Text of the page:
Eight cavities in the kurkar bedrock, thought to be caves, were inspected (e.g., L108; Fig. 2). The cavities (1.4–3.5 m below the surface) were irregular in shape and contained natural sandy soil devoid of finds; no signs of quarrying were discerned.
A wall (W112; length 3.3 m, width c. 1.5 m; Fig. 3), built of small fieldstones in an east–west direction and preserved three courses high, was exposed at the eastern end of the area. Overlaying W112 and slightly north of it was collapse (L105; length 1.4 m, width 0.9 m) of a wall that had probably stood on top of it and was removed or fell down.
Two fieldstone walls (W118, W119; Fig. 4) that continued beyond the limits of the excavation area were exposed c. 10 m north of W112. Wall 118 (exposed length 2.1 m, width 1.2 m), aligned northwest-southeast, was built of two courses of stones arranged in two rows. Wall 119 (length 1.9 m, width 0.55 m), aligned east–west, was built of two rows of stones and survived a single course high. The top of W119 was c. 0.6–0.7 m lower than that of W118, and it appears to have been cut by the latter.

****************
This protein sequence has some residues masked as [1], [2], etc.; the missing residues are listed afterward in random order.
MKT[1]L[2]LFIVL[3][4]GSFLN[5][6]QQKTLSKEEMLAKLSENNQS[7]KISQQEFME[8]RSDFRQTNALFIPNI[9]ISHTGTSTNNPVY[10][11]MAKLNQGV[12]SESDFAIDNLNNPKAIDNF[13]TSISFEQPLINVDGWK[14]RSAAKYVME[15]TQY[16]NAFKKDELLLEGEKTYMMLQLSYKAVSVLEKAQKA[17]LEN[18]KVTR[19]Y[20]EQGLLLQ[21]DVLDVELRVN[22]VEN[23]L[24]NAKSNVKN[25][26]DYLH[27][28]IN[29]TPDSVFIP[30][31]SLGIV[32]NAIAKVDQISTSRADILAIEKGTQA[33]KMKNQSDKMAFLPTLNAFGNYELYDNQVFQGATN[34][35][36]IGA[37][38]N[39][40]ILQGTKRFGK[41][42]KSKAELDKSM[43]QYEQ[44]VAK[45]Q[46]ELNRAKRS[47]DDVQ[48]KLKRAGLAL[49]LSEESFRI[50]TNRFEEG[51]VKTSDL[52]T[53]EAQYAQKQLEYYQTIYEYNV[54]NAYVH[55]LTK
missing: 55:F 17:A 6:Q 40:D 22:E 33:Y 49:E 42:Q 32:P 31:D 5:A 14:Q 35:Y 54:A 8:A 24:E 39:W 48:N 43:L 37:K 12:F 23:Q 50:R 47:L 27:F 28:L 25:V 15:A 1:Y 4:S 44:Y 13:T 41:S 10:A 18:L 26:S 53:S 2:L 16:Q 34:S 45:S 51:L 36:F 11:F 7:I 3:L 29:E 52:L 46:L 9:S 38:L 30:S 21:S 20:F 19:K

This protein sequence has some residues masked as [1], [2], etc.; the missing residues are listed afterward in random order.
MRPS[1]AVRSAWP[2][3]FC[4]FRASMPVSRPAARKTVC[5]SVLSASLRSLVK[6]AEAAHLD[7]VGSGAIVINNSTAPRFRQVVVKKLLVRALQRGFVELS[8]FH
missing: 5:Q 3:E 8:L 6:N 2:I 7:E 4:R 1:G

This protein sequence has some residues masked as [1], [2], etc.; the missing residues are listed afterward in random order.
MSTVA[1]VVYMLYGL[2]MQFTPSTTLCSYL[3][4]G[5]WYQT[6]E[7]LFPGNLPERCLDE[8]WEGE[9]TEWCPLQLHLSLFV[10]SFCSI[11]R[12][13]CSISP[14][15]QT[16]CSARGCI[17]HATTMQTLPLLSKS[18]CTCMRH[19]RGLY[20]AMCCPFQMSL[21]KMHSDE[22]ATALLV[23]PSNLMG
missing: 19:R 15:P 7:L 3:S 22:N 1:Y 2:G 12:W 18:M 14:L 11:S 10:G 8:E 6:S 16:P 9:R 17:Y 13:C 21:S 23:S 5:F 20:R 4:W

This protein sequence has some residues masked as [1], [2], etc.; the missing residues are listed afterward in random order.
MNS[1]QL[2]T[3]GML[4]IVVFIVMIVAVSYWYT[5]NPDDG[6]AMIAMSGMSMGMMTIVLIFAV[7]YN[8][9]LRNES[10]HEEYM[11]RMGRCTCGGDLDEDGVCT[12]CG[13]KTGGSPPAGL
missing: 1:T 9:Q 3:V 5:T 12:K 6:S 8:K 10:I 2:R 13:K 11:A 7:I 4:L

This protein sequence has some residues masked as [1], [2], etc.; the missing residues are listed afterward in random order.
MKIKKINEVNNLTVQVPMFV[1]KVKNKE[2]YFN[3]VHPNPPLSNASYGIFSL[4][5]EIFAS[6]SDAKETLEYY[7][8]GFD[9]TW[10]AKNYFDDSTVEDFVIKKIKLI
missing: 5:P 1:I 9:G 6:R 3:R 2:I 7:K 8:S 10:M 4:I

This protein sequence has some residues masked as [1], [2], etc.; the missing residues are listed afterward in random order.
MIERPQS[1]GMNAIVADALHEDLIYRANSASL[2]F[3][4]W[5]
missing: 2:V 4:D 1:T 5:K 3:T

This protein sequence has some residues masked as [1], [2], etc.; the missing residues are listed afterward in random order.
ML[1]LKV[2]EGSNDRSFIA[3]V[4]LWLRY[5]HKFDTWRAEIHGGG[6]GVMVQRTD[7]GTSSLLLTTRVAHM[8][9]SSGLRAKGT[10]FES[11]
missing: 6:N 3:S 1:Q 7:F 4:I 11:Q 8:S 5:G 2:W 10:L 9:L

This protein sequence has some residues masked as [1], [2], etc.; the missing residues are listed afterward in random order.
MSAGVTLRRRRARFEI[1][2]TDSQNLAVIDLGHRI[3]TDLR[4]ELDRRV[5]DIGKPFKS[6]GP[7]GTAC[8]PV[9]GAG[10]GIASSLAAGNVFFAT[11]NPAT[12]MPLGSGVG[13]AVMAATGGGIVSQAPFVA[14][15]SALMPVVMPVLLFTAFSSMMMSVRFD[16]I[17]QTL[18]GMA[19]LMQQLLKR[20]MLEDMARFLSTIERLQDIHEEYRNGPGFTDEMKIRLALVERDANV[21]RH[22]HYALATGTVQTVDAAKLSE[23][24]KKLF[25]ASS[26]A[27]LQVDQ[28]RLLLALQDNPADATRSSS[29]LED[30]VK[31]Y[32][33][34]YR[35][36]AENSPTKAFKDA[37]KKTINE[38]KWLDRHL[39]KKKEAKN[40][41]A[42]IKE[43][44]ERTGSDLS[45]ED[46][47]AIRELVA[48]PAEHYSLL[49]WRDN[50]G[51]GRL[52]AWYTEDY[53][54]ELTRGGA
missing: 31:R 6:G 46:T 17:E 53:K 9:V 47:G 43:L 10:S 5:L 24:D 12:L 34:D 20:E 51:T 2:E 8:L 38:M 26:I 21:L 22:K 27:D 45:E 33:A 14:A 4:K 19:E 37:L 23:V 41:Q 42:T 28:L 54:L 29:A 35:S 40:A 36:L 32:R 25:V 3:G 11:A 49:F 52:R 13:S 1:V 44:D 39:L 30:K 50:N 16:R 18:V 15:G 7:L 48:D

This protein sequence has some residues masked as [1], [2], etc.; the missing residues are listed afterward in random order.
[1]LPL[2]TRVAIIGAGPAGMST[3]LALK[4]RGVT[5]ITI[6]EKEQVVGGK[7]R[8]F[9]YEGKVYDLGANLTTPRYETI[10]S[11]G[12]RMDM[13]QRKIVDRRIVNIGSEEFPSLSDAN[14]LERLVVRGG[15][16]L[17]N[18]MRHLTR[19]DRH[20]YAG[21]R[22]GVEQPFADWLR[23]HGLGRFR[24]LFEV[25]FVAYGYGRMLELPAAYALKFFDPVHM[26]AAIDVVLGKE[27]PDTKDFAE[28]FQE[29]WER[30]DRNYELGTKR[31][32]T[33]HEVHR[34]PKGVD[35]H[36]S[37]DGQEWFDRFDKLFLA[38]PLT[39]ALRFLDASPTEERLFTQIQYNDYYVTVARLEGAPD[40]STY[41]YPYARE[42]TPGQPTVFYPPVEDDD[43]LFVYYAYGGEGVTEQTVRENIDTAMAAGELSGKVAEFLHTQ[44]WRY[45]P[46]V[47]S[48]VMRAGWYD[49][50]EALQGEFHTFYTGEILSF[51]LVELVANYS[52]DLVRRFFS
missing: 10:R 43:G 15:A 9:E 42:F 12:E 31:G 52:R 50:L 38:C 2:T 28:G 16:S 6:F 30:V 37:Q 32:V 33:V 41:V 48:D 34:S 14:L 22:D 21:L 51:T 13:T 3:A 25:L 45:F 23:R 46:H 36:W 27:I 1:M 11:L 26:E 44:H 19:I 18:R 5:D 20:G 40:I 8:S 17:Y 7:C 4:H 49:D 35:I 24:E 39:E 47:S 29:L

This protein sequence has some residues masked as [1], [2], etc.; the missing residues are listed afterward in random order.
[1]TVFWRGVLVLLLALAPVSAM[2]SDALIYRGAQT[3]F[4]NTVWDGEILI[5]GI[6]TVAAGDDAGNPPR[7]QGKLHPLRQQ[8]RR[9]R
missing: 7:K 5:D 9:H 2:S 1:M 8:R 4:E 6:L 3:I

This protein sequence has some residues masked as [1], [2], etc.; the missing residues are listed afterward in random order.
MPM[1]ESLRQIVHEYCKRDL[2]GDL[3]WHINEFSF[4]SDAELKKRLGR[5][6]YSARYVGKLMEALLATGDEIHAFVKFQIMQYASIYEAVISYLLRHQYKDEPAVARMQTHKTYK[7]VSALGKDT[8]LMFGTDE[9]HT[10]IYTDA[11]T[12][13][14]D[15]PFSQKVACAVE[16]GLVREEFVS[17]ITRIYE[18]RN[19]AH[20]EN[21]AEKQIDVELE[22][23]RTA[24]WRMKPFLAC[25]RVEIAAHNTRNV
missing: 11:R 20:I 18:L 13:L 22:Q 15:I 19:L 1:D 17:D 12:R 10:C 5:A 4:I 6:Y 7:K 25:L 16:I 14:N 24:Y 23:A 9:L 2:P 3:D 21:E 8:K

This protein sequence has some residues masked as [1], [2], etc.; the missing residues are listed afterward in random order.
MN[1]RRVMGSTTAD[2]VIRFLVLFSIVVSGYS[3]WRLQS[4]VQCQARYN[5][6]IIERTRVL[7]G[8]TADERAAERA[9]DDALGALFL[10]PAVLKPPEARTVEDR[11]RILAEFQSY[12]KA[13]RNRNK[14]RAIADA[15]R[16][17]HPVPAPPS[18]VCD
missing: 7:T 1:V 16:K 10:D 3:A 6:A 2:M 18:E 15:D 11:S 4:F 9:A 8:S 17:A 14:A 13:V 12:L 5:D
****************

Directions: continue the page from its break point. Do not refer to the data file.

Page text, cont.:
A few potsherds, mostly worn and dating to the Roman period (second century CE), including a cooking pot (Fig. 5), were found in the vicinity of the walls.
Natural cavities are characteristic of limestoneratherthan kurkar; however such cavities have been documented in the past (HA-ESI 122). It is difficult to understand the building remains due to the paucity of finds, their nature and their distance from Khirbat es-Salluja.